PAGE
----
Analyzing the Effects of Desktop Learning Modules (DLMs) on Student Understanding of the Bernoulli Equation and Mass and Energy Balances

The use of alternative methods to aid in student learning of engineering concepts has been explored for the past several decades. One of the most common methods to supplement lecture material is hands-on learning. The desktop learning modules (DLMs), formulated by Dr. Bernard Van Wie’s group from Washington State University, are hands-on apparatuses that supplement lecture material and assist student learning of a variety of engineering concepts. To determine the effectiveness of these DLMs, a Venturi module was tested on a group of forty-eight engineering students at the University of Kentucky. The students were split into two groups: the controlled group and the variable group. To begin the study, both groups were given an articulated pre-test to determine their current knowledge of the Bernoulli equation and mass and energy balances. From there, the controlled group proceeded with a typical in-class lecture. The variable group, on the other hand, filled out a worksheet while running various mini-experiments on the Venturi DLM. These two groups were then given the same post-test on mass and energy balance material. The post-test consisted of a mix of multiple choice questions and justification boxes. The justifications allow for a more psychological assessment of the students thought processes. This study will numerically compare the effectiveness of the DLMs on student understanding by using pre- and post-test data and analyze common misconceptions of mass and energy balances based off of the student answer justifications.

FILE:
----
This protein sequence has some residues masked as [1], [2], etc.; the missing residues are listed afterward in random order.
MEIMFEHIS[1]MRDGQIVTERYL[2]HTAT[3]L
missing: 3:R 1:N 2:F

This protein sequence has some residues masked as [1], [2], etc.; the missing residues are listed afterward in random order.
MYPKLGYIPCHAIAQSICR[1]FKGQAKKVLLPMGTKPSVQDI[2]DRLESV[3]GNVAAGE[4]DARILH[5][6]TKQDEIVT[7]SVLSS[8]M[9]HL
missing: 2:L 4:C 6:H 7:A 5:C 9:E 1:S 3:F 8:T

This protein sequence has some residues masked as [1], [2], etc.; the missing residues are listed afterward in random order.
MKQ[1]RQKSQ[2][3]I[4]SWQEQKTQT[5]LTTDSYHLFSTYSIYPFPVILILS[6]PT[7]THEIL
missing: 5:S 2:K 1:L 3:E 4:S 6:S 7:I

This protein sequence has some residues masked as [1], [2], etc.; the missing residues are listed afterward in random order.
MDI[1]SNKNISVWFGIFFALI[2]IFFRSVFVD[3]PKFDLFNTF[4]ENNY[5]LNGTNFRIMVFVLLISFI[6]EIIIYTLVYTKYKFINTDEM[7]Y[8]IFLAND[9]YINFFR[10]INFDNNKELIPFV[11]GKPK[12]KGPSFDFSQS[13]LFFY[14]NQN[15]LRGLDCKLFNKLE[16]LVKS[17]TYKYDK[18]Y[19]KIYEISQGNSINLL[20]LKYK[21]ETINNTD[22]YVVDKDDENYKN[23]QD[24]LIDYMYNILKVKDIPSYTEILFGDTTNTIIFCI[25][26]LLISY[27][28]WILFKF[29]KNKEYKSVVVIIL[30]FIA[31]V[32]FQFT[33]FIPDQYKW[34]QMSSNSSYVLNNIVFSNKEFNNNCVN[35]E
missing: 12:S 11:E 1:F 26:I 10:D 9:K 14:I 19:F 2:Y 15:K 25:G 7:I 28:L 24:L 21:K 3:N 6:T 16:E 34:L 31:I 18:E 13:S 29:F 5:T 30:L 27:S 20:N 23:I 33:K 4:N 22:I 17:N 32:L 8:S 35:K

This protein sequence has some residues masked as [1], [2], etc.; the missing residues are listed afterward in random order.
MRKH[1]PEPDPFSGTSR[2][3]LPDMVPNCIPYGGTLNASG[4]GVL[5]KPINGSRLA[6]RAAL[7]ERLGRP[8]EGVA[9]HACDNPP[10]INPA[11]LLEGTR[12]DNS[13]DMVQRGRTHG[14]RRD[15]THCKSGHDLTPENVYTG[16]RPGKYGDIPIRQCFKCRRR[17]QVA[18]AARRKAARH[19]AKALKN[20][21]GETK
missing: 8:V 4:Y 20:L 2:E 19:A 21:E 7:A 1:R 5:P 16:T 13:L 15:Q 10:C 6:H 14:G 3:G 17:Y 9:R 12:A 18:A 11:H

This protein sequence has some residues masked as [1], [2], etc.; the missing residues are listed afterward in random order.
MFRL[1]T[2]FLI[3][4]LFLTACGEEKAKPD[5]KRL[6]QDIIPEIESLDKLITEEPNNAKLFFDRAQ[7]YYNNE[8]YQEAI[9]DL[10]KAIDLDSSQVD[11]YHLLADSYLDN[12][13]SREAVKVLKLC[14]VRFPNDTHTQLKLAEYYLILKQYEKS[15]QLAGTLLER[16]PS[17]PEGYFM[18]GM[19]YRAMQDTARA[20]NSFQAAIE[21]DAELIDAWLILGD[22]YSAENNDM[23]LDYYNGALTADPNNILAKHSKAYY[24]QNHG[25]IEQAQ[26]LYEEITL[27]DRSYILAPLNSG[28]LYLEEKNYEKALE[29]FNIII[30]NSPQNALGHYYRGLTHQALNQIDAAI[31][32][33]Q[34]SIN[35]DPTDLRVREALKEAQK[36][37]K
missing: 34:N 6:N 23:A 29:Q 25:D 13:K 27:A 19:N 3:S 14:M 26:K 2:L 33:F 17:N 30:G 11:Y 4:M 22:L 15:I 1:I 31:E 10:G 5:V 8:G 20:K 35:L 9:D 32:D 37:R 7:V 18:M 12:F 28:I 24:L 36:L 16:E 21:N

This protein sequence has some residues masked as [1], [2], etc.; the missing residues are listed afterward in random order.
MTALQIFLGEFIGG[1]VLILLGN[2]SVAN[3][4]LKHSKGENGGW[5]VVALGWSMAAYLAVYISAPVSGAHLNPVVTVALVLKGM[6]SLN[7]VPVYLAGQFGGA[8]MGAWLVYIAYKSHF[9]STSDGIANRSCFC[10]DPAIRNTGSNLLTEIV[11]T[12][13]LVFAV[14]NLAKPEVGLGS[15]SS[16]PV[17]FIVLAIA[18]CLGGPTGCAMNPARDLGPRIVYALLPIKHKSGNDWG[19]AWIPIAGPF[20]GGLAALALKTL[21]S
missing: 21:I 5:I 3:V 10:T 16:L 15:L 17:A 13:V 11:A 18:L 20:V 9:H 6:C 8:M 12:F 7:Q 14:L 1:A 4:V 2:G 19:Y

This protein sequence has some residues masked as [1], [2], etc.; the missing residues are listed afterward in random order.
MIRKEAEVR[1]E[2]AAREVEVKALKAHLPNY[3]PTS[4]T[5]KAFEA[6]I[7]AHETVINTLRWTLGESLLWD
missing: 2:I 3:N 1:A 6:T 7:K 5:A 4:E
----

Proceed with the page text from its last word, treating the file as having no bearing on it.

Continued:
Keywords: hands-on learning; collaborative learning; direct learning methods; alternative learning methods; Bernoulli equation; mass and energy balances